Sherman's Food Adventures: Shanghai River

Shanghai River

In the past 10 years, I have probably dined at Shanghai River like 20 odd times.  You see, my parents love the place and they like to stick with their favourites.  Hey, I like the place too as the food is solid including their XLBs.  However, I haven't posted about the place since 2013 I believe.  I guess it is as good of a time to do another one to see how their are currently.  We only went for morning Dim Sum this time around, but will go back for dinner one day (it is pretty good too).

We always seem to order the same dishes and that always starts with the  Chicken with Wine Sauce.  I find their version consistent and well-prepared.  The free-range chicken was firm (as it tends to be), but was still tender.  The skin was nicely gelatized while there was some gelatin underneath it.  The wine flavour was definitely there without being overwhelming.  It had penetrated the chicken, yet the excess amount on the plate added more aroma and extra kick.

One of our favourite dishes is the Shredded Chicken & Vermicelli (Mung Bean Noodles) with cucumber and sesame dressing.  The texture of the noodles were slippery and full of bite (in a pleasant rubbery way).  Lots of good mouth feel from the chew.  The shredded chicken was tender and moist while the crunchy cucumber added brightness.  As for the dressing, it was thick, slightly sweet and plenty nutty.  Very aromatic and tasty.

Something that we normally do not order is the Deep Fried Bean Curd Skin with Mushroom (Mock Goose).  I can never understand why this dish is so expensive but I guess it might be the labour put into making it.  This featured crispy bean curd skin sheets that were probably a bit too crispy.  I would've liked it to be more moist with some chew.  Inside, the tender shiitake were nicely seasoned being on the sweeter side.

So one of the must-order dishes is their Xiao Long Bao (Shanghai Soup Dumplings).  I would pit this against some of the best in town.  They are made-to-order (much like many XLB joints these days) and feature a relatively thin dumpling skin.  I wouldn't say it is Din Tai Fung thin, but it isn't as thick at say R&H in Lansdowne Mall.  Inside, the pork filling is tender and moist (while not falling apart either).  The soup is plentiful, sweet and meaty with a background Shaoxing wine hit.

A few under-the-radar items that are also quite good include the Homemade Sesame Cake (Shao Bing) and Chinese Donut.  They were also made-to-order where the donut was pretty much as good as it can get.  The exterior was crispy and light while not too greasy.  Inside, it was soft and airy (featuring air pockets) with a tender chew.  It was nicely salted where it stood on its own.  As for the shao bing, it was nicely baked with a nutty flavour.  It was crispy with discernible layers.  I do recommend you get the beef one as the plain is well, plain.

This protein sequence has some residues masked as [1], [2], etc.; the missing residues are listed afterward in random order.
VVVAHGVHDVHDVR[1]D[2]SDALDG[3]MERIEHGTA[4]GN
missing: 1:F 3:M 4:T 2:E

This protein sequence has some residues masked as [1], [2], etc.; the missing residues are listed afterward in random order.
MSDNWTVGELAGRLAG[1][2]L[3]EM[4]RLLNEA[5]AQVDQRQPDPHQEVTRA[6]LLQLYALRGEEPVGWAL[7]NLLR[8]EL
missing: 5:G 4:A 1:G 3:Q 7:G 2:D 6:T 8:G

Now another favourite of ours is the Hot & Sour Soup.  I find that their broth does have some depth compared to other places.  Furthermore, the amount of ingredients is the right ratio to the amount of starch-thicken broth.  Julienned carrots and bamboo shoots as well as wood ear mushroom added crunch to the soup.  The shrimp are cooked just enough to retain a buttery snap.  We got the hot oil on the side so we could adjust the heat while the vinegariness was on point.

Moving onto the noodles, we always order the Szechuan Beef Noodles.  This is another solid dish where the slice beef shank is nearly melt-in-our-mouths tender without falling apart.  The broth is meaty with a medium spicy kick.  I personally could do with even more heat, but I guess we could add some chili oil.  There is more than enough white noodles underneath that are soft with just a touch of chew.

Even though we ordered the Dan Dan Noodles, it really isn't my favourite version.  Don't get me wrong, it is still fine, but I find it a bit soupy and too mild-tasting.  It is much more peanutty than anything else (has something to do with the fact it is the Shanghainese version).  Due to the nuttiness, it is aromatic and features a thick soup/sauce.  There is plenty of ground pork to give it body and texture.  The julienned cucumber adds a bright crunch.

Our kids love the Fried Shanghai-Style Rice Cakes and of course we ordered it.  This could've used a bit more colour, however, it was still pretty on point.  The rice cakes were soft and tender without being overly so.  They retained an appealing chewiness.  The dish wasn't too greasy and the seasoning was just right with enough dark soy.  Tender julienned pork and slightly wilted spinach finished the dish.

Another stealthily tasty dish is the Sticky Rice with Ribs (Pork Spareribs).  On top of the ample amount of soft sticky rice, the pieces of spareribs were tender with a good rebound texture.  They were fairly well-seasoned being salty with a touch of sweetness.  I would've like them to be even more aggressively seasoned because the rice was rather bland.  So in the end, this was another solid meal at Shanghai River.  Since food is subjective, some might consider other Shanghainese restaurants as being better (and I agree with this statement).  Yet, Shanghai River still sits up there near the top because it is consistent and delivers good food.

The Good:
- Consistently good
- Nice dining space
- Covered parking (and generally enough)

The Bad:
- It is good, but it can be argued that there are better



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